The cliché answer would be to say ‘just go make a film’, and its partly true; the fact that cameras and editing programs are so cheap and accessible, virtually anyone can make a video and distribute it, there’s no excuse not to do so. But at the same time, because this technology is so accessible, you’re also lost in a sea of millions of other ‘filmmakers’. What makes you so special then? I believe the important thing, if you’re serious about this field, is to always strive to better yourself — both creatively and technically. Never settle. Develop your own style and voice. Set yourself apart from the average joe using iMovie templates. Your best film is always just your best yet. We’re still trying to figure it out, too!
Simon: I’m currently working on a music video shot on Super 8mm film! It involves swing dancing, a diner, and a possessed teddy bear, and is set to premiere at the Small Format Artifact Film Festival on March 10, 2018.
The Internet! Seriously, we live in an age where there is virtually limitless information right at our fingertips, and it’s a goldmine of knowledge, especially for aspiring filmmakers. There are so many resources and videos online that cover all aspects of film; film analysis’, camera tests, gear reviews, vfx tutorials, distribution platforms, online communities… Not to discredit our professors, teachers, and mentors — we’ve had some tremendous influence and help from people whom have guided us in our careers — but since I’ve never attended film school, I’d say that a lot of the practical and technical skills of filmmaking that we’ve acquired were mainly learned from online sources. As long as you have the desire to learn and get better, there’s no shortage tutorials, tips, or inspiration on the interwebs to get you started.
Constantly network! It’s easy when you’re in school and you’re constantly surrounded by like-minded people with somewhat of a similar career goal. Take advantage of those years in post-secondary to meet people, and create things with them. Now that we’re out of school, it’s a bit harder to meet new people, but we try to stay connected by attending screenings and film-related community events, as well as joining online groups. A lot of times, we meet new people through referrals from people we already know, so our network just keeps expanding. Calgary has a very small and tight-knit arts community that’s really supportive and welcoming. We find that just by doing what we love and putting it out there, other creatives have reached out to us to collaborate.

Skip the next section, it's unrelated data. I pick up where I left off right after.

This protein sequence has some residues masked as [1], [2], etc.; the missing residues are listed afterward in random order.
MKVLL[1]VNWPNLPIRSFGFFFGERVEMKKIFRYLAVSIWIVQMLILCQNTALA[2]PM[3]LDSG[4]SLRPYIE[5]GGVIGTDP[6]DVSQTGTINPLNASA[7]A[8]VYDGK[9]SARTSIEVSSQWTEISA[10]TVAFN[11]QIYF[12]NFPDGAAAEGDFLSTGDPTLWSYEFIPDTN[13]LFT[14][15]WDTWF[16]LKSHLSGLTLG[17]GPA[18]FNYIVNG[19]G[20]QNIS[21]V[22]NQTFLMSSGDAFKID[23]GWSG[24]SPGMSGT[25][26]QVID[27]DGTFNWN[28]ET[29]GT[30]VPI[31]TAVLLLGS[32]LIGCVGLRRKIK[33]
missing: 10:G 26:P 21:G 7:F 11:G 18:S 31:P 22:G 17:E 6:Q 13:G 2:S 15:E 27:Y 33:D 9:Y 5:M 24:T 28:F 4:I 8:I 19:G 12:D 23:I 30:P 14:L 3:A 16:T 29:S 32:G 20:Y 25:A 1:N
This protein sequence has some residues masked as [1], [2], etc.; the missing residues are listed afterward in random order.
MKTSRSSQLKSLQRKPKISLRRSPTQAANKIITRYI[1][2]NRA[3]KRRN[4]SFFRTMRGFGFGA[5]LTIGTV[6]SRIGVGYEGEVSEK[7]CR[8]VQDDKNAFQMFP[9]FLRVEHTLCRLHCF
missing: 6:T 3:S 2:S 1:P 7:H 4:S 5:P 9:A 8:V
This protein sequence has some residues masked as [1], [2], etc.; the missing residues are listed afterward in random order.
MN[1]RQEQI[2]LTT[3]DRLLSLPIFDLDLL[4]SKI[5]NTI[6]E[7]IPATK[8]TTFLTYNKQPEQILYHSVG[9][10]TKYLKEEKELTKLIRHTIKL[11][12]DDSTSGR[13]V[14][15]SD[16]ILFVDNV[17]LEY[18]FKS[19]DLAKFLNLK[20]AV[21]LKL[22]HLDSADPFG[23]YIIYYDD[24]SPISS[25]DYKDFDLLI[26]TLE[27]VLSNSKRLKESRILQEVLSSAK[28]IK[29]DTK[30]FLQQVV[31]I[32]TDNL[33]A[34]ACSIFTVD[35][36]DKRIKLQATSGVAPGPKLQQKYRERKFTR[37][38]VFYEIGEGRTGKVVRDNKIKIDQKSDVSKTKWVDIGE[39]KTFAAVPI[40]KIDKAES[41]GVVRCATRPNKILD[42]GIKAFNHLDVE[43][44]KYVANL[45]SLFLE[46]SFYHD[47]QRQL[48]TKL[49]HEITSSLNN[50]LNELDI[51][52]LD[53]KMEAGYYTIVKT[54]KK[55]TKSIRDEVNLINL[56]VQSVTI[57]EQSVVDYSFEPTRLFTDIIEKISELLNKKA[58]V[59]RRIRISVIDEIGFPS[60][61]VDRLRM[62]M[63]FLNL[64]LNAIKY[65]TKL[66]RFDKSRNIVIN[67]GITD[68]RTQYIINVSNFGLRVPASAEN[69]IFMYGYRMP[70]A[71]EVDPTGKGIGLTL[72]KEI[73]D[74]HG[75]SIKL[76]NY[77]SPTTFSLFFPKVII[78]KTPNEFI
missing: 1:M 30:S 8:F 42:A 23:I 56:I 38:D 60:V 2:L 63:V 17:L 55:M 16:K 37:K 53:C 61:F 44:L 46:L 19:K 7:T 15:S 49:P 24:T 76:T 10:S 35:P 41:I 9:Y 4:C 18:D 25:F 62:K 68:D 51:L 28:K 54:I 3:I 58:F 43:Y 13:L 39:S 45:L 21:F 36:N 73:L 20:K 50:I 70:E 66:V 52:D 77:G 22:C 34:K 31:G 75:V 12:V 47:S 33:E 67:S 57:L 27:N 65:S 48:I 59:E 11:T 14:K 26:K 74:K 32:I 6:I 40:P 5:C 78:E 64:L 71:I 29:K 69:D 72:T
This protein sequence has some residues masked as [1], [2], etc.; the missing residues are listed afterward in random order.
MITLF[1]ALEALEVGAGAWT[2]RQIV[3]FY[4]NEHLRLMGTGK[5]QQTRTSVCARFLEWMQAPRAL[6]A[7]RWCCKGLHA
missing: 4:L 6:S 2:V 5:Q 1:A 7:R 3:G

Now you have the opportunity to follow your passion just like Simon and Vinson have by joining the Creator Directory at STORYHIVE. Whether you love to be behind the camera or in front, STORYHIVE is sure to find a cozy spot for you. Actors, filmmakers, directors, and writers, among others, make up the creative family and you’re going to want to be a part of it.
And if you’re already fired up and eager to share your art with the world, you can apply to STORYHIVE’s Digital Shorts edition right now. Applications are currently being accepted, and the deadline is March 19, 2018. You’ll be answering interview questions about your successful career and creative process in no time.
STORYHIVE offers production grants and distribution opportunities for filmmakers, musicians, storytellers, and creators, in BC and Alberta. They tell stories and make careers happen. Now you can apply for one of STORYHIVE’s six editions from music videos to web series, animation, and more. It’s your chance to make your dream project happen!